A report published by John Gladstones in 1965 found that this area had a similar climate to Bordeaux, with low frost risk, plenty of sunshine and equable temperatures within the growing season promoting even ripening.
Essentially, the soils derive from granitic and gneissic rock over which laterite has formed. The region can be divided in three sub-regions: the cooler south between Witchcliffe and Karridale with predominantly lateritic gravelly loamy sands and sandy loams; the warm and sunnier Margaret River in the centre with predominantly gravelly loams, but some gritty sandy loams and granitic gravels; and Wilyabrup in the north with similar soils, but slightly cooler temperatures. This is entirely consistent with style, the wines from Willyabrup being more generous than the highly structured wines of the north and the elegant styles of the south. The region is also subject to southeast trade winds.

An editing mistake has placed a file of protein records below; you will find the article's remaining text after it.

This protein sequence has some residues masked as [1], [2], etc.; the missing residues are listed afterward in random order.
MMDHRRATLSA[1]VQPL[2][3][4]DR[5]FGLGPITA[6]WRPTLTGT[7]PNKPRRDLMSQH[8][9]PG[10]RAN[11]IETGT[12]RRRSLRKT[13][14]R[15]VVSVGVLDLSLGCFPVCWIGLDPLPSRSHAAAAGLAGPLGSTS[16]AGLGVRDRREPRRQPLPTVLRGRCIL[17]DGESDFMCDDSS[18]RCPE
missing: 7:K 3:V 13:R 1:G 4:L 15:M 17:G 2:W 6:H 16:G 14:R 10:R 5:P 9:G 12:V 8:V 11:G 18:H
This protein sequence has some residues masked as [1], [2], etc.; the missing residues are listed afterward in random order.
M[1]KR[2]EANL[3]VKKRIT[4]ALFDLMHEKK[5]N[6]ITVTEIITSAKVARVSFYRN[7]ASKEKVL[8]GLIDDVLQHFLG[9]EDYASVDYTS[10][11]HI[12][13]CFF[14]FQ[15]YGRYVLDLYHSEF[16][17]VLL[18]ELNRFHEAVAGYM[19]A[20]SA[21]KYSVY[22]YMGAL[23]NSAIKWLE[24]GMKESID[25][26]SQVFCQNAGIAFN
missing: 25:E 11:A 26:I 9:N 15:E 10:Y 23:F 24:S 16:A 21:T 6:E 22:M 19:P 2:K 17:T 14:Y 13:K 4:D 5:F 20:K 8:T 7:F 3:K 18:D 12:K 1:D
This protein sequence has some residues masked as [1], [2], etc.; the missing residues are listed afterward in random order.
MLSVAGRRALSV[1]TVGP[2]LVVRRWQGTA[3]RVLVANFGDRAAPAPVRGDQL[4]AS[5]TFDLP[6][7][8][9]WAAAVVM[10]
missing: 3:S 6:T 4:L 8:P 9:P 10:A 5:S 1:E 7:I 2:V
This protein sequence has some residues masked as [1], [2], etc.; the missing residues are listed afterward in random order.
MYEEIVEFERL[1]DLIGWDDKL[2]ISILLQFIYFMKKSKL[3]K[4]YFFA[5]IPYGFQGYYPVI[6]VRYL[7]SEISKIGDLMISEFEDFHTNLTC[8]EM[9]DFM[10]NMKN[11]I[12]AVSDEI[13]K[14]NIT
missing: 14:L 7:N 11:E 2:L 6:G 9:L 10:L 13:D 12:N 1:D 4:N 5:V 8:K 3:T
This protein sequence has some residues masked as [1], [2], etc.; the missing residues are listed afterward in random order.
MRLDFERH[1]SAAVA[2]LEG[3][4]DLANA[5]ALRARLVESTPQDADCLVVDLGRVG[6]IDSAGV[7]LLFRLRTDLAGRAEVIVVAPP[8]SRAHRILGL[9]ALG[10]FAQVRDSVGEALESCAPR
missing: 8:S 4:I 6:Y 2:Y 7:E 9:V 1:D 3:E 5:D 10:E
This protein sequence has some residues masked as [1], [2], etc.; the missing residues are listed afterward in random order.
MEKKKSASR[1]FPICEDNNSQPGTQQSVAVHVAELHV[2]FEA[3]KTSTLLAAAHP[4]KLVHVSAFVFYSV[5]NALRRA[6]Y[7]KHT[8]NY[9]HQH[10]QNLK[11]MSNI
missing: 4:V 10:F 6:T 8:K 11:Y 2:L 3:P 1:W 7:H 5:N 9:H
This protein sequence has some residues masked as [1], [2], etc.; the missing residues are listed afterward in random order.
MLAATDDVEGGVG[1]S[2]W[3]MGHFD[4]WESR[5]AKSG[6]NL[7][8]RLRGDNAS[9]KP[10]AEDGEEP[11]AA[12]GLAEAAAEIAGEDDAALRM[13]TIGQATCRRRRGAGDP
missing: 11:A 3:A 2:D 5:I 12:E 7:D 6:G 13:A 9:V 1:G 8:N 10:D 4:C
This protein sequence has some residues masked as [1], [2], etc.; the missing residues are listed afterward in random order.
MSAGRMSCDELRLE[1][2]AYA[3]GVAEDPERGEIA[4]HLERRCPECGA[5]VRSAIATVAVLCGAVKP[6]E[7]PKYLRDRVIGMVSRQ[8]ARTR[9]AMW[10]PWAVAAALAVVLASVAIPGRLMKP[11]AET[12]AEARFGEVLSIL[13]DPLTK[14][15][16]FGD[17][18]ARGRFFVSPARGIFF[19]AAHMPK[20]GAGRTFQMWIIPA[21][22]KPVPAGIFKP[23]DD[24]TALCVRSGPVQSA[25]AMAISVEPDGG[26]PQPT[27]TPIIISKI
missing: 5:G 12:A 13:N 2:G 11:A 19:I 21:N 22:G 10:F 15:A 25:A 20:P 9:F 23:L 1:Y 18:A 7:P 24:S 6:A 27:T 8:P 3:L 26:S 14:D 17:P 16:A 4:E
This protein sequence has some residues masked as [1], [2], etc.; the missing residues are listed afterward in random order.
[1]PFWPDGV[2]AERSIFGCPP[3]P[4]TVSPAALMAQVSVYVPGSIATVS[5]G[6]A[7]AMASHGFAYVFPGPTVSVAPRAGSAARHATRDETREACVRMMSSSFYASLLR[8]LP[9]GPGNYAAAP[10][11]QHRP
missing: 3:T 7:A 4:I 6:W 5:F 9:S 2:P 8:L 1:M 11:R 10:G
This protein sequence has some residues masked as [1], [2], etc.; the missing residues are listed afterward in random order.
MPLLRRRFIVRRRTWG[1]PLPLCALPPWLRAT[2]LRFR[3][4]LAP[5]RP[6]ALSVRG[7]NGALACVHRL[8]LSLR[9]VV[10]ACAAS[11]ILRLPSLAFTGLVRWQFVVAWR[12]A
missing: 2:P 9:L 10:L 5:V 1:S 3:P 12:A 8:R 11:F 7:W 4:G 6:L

The climate is strongly maritime influenced, more so than any other major Australian region. It has the lowest mean annual range of only 7.6C, and for good measure has the most marked Mediterranean climate in terms of rainfall, with only 200mm of the annual 1160mm falling between October and April. The low diurnal and seasonal temperature range means an unusually even accumulation of warmth, while spring frosts are very rare and highly localised. Overall the climate is similar (in terms of warmth) to that of Pomerol and St Emilion in a dry vintage, hence the quality of its Cabernet Sauvignon, Merlot and so forth.
The landscape constantly varies, given character by the abundance of small creeks and gentle valleys as well as the profusion of native trees, shrubs and flowers. The principal soil type is that of the ridge which runs from Cape Naturaliste to Cape Leeuwin. It is predominantly gravelly or gritty sandy loam formed directly from the underlying granite and gneissic rock.